Konica Minolta Holdings, Inc and Universal Display have announced the signing of an OLED Technology License Agreement. Under the agreement, Konica Minolta will be able to integrate Universal Display's proprietary OLED technologies into Konica Minolta's white OLED lighting products.
The agreement will further accelerate development and commercialization of OLED lighting as Universal Display's technology supports Konica Minolta to introduce energy-efficient and environmentally 'green' white OLED products into the marketplace which are scheduled for 2010.
White OLEDs offer a set of new performance features not possible from conventional incandescent bulbs and fluorescent lamps. Through the use of UniversalPHOLED phosphorescent OLED technology, white OLEDs should reduce energy consumption and lower the amount of by-product heat, further reducing energy and environmental burdens. White OLEDs are also environmentally benign, especially compared to mercury-containing fluorescent lamps and newer compact fluorescent lamps (CFLs). Combining these important 'green' features with a very thin, lightweight and durable form factor, white OLEDs offer significant new lighting design opportunities.
Although OLED technology is still developing there is currently a notable market presence of OLEDs in electronic devices and displays.
Industry sources are claiming that Nokia will make a large shift to active matrix OLED (AMOLED) displays in the near future. The cellphone designer is said to be choosing suppliers it knows have plans to create and manufacture the advanced organic screens. Two Taiwanese firms, AU Optronics and TPO Display, are already said to be gearing up their AMOLED plans and already make displays for Nokia's phones, though others are reportedly under consideration. The Finnish company is using AMOLED plans as a "test" to gauge whether it can rely on these manufacturers for its upcoming plans, according to the claims.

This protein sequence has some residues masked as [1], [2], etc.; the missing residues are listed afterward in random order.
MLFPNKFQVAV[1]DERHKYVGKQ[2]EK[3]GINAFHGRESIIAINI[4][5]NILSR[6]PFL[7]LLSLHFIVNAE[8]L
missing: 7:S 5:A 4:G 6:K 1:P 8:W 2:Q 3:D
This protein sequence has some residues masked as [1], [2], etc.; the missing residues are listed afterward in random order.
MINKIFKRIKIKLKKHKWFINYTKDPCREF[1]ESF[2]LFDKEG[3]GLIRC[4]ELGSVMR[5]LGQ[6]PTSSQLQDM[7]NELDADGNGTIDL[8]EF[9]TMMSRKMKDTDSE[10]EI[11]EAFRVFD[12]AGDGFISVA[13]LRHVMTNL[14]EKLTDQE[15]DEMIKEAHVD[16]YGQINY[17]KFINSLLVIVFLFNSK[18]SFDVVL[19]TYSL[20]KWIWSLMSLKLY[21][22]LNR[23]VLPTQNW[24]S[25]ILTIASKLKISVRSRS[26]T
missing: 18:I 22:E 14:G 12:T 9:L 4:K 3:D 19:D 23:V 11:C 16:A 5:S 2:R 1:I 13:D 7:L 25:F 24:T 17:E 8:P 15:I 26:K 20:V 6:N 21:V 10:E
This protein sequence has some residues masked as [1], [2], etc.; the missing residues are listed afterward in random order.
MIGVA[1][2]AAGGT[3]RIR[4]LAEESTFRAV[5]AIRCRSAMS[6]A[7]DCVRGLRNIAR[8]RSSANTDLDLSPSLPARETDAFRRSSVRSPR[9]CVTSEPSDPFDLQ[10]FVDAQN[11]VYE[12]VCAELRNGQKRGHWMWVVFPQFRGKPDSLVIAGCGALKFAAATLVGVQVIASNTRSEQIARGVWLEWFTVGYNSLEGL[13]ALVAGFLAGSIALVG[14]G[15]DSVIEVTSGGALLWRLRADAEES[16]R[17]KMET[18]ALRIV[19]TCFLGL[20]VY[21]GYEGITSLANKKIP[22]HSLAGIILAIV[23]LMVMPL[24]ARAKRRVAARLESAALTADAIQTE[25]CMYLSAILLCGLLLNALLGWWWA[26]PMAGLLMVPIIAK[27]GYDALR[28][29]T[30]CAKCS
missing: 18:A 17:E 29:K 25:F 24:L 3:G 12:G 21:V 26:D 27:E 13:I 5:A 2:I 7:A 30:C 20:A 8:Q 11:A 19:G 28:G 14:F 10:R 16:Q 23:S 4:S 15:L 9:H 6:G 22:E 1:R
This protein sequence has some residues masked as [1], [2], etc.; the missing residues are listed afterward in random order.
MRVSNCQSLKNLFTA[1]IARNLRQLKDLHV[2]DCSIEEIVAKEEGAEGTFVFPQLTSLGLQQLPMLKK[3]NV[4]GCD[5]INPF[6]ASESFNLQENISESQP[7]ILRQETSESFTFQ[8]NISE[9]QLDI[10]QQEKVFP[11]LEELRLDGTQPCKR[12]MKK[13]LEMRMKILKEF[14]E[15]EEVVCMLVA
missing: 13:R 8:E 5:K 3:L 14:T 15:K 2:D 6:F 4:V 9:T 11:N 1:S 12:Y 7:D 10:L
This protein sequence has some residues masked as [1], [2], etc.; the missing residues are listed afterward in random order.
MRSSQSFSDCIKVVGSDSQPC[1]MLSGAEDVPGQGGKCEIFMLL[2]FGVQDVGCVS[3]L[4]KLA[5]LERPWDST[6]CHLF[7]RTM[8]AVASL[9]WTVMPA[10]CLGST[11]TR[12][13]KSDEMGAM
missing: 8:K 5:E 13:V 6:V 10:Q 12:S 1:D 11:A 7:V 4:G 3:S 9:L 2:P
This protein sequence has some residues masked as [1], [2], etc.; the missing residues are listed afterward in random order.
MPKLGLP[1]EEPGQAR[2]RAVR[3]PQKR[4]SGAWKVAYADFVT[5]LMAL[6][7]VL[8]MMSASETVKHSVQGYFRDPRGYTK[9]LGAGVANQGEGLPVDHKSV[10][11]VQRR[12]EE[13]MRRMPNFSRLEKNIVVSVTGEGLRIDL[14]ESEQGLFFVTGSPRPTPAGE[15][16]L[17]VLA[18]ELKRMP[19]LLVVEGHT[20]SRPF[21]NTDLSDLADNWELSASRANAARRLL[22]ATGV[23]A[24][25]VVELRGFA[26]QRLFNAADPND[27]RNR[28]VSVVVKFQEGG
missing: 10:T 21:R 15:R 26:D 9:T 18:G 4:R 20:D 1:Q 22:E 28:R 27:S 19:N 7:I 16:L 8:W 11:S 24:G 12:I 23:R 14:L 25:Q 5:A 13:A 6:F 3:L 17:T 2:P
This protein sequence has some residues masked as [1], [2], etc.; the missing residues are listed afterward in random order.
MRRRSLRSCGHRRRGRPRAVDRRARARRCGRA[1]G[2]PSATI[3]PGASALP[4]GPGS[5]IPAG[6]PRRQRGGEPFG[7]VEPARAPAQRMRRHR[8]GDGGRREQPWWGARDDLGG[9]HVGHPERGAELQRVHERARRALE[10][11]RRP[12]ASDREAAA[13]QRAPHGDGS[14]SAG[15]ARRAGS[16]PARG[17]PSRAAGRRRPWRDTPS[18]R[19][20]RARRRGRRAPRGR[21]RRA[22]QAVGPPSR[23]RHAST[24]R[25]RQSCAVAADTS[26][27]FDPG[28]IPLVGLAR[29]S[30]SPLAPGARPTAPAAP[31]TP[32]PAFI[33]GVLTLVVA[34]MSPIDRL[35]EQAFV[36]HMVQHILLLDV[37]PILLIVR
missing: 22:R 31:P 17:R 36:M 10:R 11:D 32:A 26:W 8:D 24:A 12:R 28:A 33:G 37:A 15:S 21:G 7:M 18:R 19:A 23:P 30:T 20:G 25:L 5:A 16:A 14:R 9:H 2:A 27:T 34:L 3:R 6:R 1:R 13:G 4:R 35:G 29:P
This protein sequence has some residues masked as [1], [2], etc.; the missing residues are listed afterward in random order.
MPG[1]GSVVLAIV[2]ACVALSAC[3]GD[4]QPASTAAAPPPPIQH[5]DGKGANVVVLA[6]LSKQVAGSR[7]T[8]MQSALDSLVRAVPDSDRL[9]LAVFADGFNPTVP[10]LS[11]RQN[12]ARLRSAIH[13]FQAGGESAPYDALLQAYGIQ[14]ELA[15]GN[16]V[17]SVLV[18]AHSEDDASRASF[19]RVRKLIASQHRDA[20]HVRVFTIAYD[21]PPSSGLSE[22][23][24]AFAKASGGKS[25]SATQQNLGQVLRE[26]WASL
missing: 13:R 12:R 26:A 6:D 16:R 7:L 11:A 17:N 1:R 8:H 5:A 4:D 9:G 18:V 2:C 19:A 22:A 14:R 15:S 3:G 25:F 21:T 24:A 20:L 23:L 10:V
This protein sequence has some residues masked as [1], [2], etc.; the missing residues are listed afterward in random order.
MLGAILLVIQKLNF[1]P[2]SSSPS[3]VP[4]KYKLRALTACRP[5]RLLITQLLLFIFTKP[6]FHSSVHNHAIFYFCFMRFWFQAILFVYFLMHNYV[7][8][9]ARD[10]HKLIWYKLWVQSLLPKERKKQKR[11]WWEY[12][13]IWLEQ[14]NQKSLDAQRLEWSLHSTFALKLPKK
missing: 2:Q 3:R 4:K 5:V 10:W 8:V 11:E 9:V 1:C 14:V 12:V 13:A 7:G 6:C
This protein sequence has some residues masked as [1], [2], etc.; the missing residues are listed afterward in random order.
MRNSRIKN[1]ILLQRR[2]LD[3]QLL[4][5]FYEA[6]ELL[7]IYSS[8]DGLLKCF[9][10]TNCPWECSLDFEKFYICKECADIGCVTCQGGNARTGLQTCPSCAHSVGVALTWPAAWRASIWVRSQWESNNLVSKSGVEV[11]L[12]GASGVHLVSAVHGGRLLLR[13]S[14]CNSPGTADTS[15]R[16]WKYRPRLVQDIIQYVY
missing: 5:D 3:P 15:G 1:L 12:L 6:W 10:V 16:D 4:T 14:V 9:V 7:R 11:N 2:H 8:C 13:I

It is unknown when Nokia plan to use AMOLED, though multiple partners plan to ramp up production sometime in 2009. The technology is seen as likely for many manufacturers and is said by analysts as a possibility for iPhones and other touchscreen devices.
Printed Electronics World reported details of Sony's XEL-1 mini OLED TV which hit Japanese stores last December and the US in January this year. The OLED TV is now due to reach European markets in 2009.
Sony is not alone - Matsushita (Panasonic) is expected to build prototype 40-inch OLED displays in early 2009, with plans of offering them to Japanese customers in 2011. Samsung plans to roll out 14-inch OLED TVs in 2010.
The American market research firm DisplaySearch recently said they expect about 2.8 million OLEDs to be shipped globally by 2012.
OLED technology is not only useful for lighting and displays but also on keyboards and keypads.
NKK Switches an American designer and manufacturer of innovative electromechanical switching devices have announced the availability of its new OLED SmartSwitch and SmartDisplay high resolution programmable switches.
The OLED SmartSwitch and SmartDisplay are programmable pushbutton switches and displays that feature a programmable and changeable OLED module with 65,536 colors in 16 bit mode, and 256 colors in 8 bit mode. Both devices are capable of displaying full-motion video.
OLEDs are still in their infancy as a switch technology, and will increase both longevity of display area and resolutions.